WASHINGTON -- A Congressional Research Service report that was reissued Thursday after Republicans complained about it before the elections still finds little evidence that the Bush-era tax cuts spurred growth or that hiking the top rates would have more than a "negligible" impact on the economy.
The CRS study did find, however, that the lower tax rates in place since 2001 have had a strong impact on increasing income inequality in America.
"Analysis of such data conducted for this report suggests the reduction in the top tax rates has had little association with saving, investment, or productivity growth," the study says. "It is reasonable to assume that a tax rate change limited to a small group of taxpayers at the top of the income distribution would have a negligible effect on economic growth."
The study focused on tax rates and economic growth since World War II. Democrats saw it as a key piece of evidence in their argument that tax rates on the top 2 percent of earners should go back up to Clinton-era levels to help deal with growing debt, deficits and the nearing "fiscal cliff." Republicans have balked, arguing that any tax hikes will hurt jobs and the economy.
"What this report demonstrates is at the core of the debate we're having right now," said Maryland Rep. Chris Van Hollen, the top Democrat on the House Budget Committee, adding that it "put a stake in the heart of the Republican argument that small increases in marginal tax rates for wealthy individuals somehow hurt economic growth."
Van Hollen noted that the economy under President Bill Clinton boomed in spite of tax hikes and it slowed under President George W. Bush after the tax cuts.
"What this CRS report does is take away the last little fig leaf that [Republicans] had to justify big tax cuts for very wealthy individuals," Van Hollen said.
"Republicans have simply failed to face up to the reality," said Rep. Sander Levin (D-Mich.), the top Democrat on the House Ways and Means Committee. "I hope that this CRS report will add further impetus to the speaker to sit down with Republicans, because when I've talked to a few of them, I don't think they've had this discussion."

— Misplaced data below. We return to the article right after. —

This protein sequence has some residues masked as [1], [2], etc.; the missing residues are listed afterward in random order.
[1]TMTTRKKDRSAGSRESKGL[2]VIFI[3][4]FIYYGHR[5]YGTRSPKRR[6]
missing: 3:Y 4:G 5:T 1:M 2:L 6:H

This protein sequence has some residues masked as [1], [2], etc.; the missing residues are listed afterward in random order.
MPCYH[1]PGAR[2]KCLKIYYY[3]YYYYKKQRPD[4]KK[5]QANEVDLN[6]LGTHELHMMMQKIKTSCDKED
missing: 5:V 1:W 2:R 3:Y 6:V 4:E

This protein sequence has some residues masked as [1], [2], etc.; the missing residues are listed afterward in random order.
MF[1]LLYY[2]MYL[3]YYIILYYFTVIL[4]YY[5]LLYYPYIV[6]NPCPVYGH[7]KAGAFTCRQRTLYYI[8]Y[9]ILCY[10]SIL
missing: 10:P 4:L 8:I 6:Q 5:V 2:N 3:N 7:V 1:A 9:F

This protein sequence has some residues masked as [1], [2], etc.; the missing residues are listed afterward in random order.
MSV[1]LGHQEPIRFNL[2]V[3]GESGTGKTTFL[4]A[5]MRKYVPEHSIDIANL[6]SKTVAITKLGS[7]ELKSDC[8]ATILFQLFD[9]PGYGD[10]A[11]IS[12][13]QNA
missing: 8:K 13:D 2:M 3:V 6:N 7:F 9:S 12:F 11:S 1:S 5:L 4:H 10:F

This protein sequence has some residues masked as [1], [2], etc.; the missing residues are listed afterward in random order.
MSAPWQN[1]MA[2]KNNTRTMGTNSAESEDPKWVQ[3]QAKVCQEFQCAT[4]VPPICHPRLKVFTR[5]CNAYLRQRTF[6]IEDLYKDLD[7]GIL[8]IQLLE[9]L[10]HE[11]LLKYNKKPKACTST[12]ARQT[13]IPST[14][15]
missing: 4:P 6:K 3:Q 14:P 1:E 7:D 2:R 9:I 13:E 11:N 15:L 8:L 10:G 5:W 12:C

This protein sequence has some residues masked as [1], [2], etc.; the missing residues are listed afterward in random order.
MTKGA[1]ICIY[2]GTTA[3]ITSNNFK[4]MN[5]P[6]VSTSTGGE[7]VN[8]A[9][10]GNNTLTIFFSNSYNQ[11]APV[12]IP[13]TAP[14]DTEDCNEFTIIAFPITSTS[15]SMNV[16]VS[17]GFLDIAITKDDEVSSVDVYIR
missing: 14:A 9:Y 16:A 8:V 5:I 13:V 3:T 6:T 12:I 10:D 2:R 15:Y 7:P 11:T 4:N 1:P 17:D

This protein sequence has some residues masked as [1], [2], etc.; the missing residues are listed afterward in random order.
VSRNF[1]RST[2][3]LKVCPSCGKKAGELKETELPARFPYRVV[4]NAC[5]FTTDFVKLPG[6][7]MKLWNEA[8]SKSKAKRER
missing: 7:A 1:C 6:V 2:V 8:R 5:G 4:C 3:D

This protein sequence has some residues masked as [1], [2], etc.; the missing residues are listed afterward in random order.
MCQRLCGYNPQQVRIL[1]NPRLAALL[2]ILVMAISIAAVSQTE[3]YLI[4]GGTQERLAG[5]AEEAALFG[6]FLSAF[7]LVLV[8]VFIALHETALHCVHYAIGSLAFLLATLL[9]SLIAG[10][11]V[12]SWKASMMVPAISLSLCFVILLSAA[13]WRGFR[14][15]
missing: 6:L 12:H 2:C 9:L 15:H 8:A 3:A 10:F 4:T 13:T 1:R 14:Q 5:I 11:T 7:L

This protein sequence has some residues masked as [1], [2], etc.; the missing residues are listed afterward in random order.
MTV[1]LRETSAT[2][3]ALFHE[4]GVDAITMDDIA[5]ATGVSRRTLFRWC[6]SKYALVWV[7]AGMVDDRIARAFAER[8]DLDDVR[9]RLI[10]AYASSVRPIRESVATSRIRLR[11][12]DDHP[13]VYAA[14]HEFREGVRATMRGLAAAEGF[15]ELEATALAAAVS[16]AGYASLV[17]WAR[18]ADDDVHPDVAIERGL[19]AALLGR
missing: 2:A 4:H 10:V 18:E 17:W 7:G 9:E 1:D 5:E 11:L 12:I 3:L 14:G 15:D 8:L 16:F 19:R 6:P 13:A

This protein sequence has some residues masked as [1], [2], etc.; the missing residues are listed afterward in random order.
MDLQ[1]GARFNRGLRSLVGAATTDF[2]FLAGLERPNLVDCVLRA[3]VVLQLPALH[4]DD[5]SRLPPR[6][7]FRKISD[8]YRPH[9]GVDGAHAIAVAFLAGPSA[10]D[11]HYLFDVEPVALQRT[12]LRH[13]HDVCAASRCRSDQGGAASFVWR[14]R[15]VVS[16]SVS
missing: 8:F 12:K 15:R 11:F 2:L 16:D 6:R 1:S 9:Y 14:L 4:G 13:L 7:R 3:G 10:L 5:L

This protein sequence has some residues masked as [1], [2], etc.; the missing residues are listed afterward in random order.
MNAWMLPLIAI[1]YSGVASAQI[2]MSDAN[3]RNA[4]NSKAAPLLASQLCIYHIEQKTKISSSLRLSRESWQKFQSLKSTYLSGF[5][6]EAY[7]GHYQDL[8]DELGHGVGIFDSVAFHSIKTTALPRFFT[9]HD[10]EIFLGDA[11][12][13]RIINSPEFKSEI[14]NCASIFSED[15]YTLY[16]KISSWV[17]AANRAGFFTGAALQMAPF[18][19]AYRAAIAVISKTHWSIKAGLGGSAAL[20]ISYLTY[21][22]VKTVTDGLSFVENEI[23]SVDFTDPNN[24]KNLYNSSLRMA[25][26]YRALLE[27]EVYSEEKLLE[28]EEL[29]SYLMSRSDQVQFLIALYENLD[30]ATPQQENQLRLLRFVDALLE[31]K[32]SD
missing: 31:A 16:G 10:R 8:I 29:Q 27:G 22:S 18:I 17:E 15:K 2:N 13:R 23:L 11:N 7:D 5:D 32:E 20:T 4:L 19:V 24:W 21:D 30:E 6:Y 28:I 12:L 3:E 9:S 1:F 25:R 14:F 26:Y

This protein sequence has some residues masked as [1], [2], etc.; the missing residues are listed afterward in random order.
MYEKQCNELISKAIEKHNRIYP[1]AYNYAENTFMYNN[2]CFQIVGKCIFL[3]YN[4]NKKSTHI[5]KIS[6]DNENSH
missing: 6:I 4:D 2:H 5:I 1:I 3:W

Republicans had complained about the study's methodology and said that it was biased because it used phrases such as the "Bush tax cuts" and "tax cuts for the rich."
Antonia Ferrier, a spokeswoman for Sen. Orrin Hatch (R-Utah), the top Republican on the Senate Finance Committee, said in a statement that the GOP still believes the report has problems, and that it was Democrats who politicized the issue.
"What is disheartening ... is that a simple conversation between congressional staff and CRS about their economic analysis was turned into a political football by Democrats," Ferrier said.
"House Democrats are doing a bizarre victory dance with this report," she added. "Since it concludes that lower statutory tax rates have little to do with economic growth and could increase income inequality, the question to those Democrats is how high do you want to jack up those taxes? Are you suggesting that we could go to pre-Kennedy era tax rates –- 91 percent top marginal tax rate and 52 percent corporate rate -– and it would NOT have an impact? We look forward to seeing that legislation."
While the CRS is the non-partisan research arm of Congress, Ferrier pointed tostudies by outside groups that she said support the GOP position.
Democrats, however, offered their ideas on why they thought the GOP quashed the original document.
"Republicans tried to suppress this evidence," Van Hollen said. "They tried to prevent this report from really seeing the light of day because they don't like any evidence that exposes the fiction of their economic theory."
"The CRS report today just provides the final nail in the coffin of a fictional theory," he added.